Fgl2deficiency causes neonatal death and cardiac dysfunction during embryonic and postnatal development in mice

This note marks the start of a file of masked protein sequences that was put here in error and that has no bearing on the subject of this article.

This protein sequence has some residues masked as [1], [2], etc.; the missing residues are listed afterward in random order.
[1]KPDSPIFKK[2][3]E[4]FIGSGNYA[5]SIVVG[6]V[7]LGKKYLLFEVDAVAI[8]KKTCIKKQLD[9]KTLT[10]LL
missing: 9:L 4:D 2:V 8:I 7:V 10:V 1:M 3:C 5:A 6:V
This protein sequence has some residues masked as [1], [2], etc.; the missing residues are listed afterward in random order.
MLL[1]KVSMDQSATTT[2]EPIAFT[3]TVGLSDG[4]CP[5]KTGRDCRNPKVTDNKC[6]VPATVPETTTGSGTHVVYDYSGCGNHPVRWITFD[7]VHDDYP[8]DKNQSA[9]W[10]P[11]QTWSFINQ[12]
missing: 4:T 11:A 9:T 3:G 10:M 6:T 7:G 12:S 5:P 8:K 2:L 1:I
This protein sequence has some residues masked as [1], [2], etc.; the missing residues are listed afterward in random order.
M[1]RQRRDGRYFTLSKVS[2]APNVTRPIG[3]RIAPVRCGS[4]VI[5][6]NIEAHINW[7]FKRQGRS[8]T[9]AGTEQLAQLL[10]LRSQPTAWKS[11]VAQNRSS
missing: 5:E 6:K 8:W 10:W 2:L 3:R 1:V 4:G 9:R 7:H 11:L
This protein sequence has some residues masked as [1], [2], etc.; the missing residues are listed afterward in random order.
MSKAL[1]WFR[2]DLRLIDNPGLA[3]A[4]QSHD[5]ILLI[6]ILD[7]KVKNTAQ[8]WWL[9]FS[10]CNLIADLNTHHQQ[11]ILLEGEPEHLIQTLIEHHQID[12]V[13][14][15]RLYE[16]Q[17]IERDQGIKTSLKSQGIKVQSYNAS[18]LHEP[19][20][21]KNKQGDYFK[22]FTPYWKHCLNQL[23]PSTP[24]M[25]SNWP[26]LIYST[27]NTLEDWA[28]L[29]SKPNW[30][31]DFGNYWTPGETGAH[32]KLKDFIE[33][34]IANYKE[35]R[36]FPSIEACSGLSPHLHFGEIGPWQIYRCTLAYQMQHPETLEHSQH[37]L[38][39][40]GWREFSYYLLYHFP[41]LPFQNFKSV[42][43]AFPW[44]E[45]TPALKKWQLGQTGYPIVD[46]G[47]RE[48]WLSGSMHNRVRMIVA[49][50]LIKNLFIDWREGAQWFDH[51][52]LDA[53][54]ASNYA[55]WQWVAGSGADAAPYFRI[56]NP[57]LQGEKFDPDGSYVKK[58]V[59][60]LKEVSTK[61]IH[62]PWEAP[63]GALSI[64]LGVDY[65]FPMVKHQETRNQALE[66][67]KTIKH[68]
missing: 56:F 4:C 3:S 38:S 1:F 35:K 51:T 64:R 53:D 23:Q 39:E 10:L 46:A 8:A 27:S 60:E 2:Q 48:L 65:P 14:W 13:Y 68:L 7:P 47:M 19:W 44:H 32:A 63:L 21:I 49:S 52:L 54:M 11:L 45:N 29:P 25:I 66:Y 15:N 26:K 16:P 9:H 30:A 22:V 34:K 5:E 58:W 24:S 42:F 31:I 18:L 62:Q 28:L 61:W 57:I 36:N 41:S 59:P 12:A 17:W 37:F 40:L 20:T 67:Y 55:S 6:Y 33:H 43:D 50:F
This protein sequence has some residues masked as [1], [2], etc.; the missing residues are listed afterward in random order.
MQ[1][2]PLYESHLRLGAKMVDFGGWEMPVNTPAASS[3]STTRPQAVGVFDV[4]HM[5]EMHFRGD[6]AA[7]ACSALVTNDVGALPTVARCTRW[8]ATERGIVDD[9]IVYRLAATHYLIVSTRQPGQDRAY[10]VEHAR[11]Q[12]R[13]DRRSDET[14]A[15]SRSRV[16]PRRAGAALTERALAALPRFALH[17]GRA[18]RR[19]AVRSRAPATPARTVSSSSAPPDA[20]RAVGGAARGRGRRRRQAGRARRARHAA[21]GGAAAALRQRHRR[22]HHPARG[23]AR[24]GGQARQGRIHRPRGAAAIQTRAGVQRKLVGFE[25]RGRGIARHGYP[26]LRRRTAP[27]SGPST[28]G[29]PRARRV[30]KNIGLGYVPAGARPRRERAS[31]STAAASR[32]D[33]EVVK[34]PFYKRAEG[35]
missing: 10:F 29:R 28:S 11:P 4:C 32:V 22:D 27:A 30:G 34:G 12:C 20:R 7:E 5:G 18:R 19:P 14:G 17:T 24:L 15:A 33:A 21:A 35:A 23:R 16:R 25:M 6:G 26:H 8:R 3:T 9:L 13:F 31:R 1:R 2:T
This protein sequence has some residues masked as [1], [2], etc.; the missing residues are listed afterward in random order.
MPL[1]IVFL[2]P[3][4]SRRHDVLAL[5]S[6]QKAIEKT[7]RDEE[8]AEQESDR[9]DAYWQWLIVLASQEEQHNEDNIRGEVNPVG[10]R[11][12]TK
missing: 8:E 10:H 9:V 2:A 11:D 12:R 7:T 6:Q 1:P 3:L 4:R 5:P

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We hypothesized that cardiac dysfunction was responsible for the high perinatal lethality that we previously reported in fibrinogen-like protein 2 (Fgl2) knockout (KO) mice. We therefore used ultrasound biomicroscopy to assess left ventricular (LV) cardiac structure and function during development in Fgl2 KO and wild-type (WT) mice. The only deaths observed between embryonic day (E)8.5 (onset of heart beating) and postnatal day (P)28 (weaning) were within 3 days after birth, when 33% of Fgl2 KO pups died. Histopathology and Doppler assessments suggested that death was due to acute congestive cardiac failure without evidence of valvular or other obvious cardiac structural abnormalities. Heart rates in Fgl2 KO embryos were significantly reduced at E8.5 and E17.5, and irregular heart rhythms were significantly more common in Fgl2 KO (21/26) than WT (2/21) embryos at E13.5. Indexes of systolic and/or diastolic cardiac function were also abnormal in KO mice at E13.5 and E17.5, in postnatal mice studied at P1, and in KO mice surviving to P28. M-mode analysis showed no difference in LV diastolic chamber dimension, although posterior wall thickness was thinner at P7 and P28 in Fgl2 KO mice. We conclude that Fgl2 deficiency is not associated with obvious structural cardiac defects but is associated with a high incidence of neonatal death as well as contractile dysfunction and rhythm abnormalities during embryonic and postnatal development in mice.
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